United States District Court, E.D. California
EMIEL A. KANDI, Plaintiff,
MANAGEMENT & TRAINING CORPORATION, et al., Defendants.
ORDER DENYING PLAINTIFF'S REQUEST FOR JUDICIAL
NOTICE AS MOOT (ECF No. 20) ORDER GRANTING PLAINTIFF'S
MOTIONS FOR LEAVE TO FILE AN AMENDED, SUPERSEDING AND
OVERSIZED VERIFIED COMPLAINT, AND DIRECTING CLERK OF COURT TO
FILE FIRST AMENDED COMPLAINT (ECF Nos. 21, 22) SCREENING
ORDER DISMISSING FIRST AMENDED COMPLAINT WITH LEAVE TO AMEND
(ECF No. 23)
Barbara A. McAuliffe UNITED STATES MAGISTRATE JUDGE
Emiel A. Kandi (“Plaintiff”) is a federal
prisoner proceeding pro se and in forma pauperis in this
civil rights action under 42 U.S.C. §
1983. Plaintiff initiated this action on June 8,
2016. (ECF No. 1.) On February 8, 2017, Plaintiff filed a
request for judicial notice regarding various cases decided
in this Court and the Ninth Circuit. (ECF No. 20.) On May 1,
2017, prior to the Court screening the original complaint,
Plaintiff filed a motion for leave to file an amended and
superseding verified complaint and a motion for leave to file
an oversized amended and superseding verified complaint. (ECF
Nos. 21, 22.) Plaintiff also lodged a first amended complaint
and attachments totaling more than six hundred (600) pages.
(ECF No. 23.)
motions for leave to file an amended complaint and for leave
to file an oversized amended complaint are HEREBY GRANTED.
The Clerk of the Court is directed to file Plaintiff's
first amended complaint on the docket, and it is currently
before the Court for screening.
Request for Judicial Notice
support of his original complaint, Plaintiff requests that
the Court take judicial notice of Torres-Ramirez v.
Benov, No. 1:13-cv-01165 LJO MJS (HC), 2013 WL 6798948
(E.D. Cal. Dec. 20, 2013); Valenzuala v. Benov, No.
1:13-cv-00480 LJO MJS (HC), doc. 15, filed on November 21,
2013, adopted December 16, 2013, appeal dismissed, doc. 26,
filed March 10, 2014; Kasirem v. Benov, No.
1:13-cv-01026 LJO MJS (HC), 2013 WL 6798945 (E.D. Cal. Dec.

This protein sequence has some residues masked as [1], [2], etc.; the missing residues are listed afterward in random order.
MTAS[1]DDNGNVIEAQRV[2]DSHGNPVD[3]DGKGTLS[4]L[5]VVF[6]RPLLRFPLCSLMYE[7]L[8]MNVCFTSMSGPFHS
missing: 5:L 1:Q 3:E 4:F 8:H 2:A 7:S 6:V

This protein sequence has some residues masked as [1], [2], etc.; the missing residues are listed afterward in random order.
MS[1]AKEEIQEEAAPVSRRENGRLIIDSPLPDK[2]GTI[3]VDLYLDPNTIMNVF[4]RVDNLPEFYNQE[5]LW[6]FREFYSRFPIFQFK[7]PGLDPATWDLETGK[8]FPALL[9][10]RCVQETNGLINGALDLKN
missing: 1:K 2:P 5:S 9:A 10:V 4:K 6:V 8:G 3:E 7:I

20, 2013); and Arredondo-Virula v. Adler, 510
Fed.Appx. 581 (9th Cir. 2013), as well as the Court's
“First Informational Order in Prisoner/Civil Detainee
Case, (ECF No. 6). (ECF No. 20.)
asserts that these cases found that Management and Training
Corporation was a private corporation rather than a
government entity, and thus not entitled to discipline
inmates or entitled to qualified immunity. (Id., pp.
1-2.) Plaintiff argues that none of the defendants are
governmental entities or officers or employees of a
governmental entity, and therefore his complaint should not
be subject to screening. (Id., p. 3.) Plaintiff
requests that the Court expedite his case and order service
of the summons and complaint on all defendants.
(Id., pp. 1, 3.)
to filing his request for judicial notice, Plaintiff filed
his motion for leave to file an amended complaint.
Plaintiff's first amended complaint includes additional
defendants and additional causes of action. (ECF No. 21.)
Among the additional named defendants are Loretta Lynch,
former Attorney General; the United States Bureau of Prisons;
the United States Department of Justice; and the United
States of America. (ECF No. 23, pp. 13-14.) As Plaintiff now
“seeks redress from a governmental entity or officer or
employee of a governmental entity, ” 28 U.S.C. §
1915A, aside from Management and Training Corporation and its
officers and employees, Plaintiff's arguments are
inapposite. Accordingly, Plaintiff's request for judicial
notice is HEREBY DENIED as moot, and the Court will proceed
with screening of the first amended complaint.
Screening Requirement and Standard
Court is required to screen complaints brought by prisoners
seeking relief against a governmental entity or officer or
employee of a governmental entity. 28 U.S.C. § 1915A(a).
The Court must dismiss a complaint or portion thereof if the
prisoner has raised claims that are legally “frivolous
or malicious, ” that fail to state a claim upon which
relief may be granted, or that seek monetary relief from a
defendant who is immune from such relief. 28 U.S.C. §
1915A(b)(1), (2). “Notwithstanding any filing fee, or
any portion thereof, that may have been paid, the court shall
dismiss the case at any time if the court determines that . .
. the action or appeal . . . fails to state a claim upon
which relief may be granted.” 28 U.S.C. §
factual allegations are not required, but “[t]hreadbare
recitals of the elements of a cause of action, supported by
mere conclusory statements, do not suffice.”
Iqbal, 556 U.S. at 678, quoting Bell Atlantic
Corp. v. Twombly, 550 U.S. 544, 555 (2007). Plaintiff
must set forth “sufficient factual matter, accepted as
true, to ‘state a claim that is plausible on its
face.'” Iqbal, 556 U.S. at 678, quoting
Twombly, 550 U.S. at 555. Factual allegations are
accepted as true, but legal conclusions are not.
Iqbal. at 678; see also Moss v. U.S. Secret
Serv., 572 F.3d 962, 969 (9th Cir. 2009);
Twombly, 550 U.S. at 556-57.
“plaintiffs [now] face a higher burden of pleadings
facts . . ., ” Al-Kidd v. Ashcroft, 580 F.3d
949, 977 (9th Cir. 2009), the pleadings of pro se prisoners
are still construed liberally and are afforded the benefit of
any doubt. Hebbe v. Pliler, 627 F.3d 338, 342 (9th
Cir. 2010). However, “the liberal pleading standard . .
. applies only to a plaintiff's factual allegations,
” Neitze v. Williams, 490 U.S. 319, 330 n.9
(1989), “a liberal interpretation of a civil rights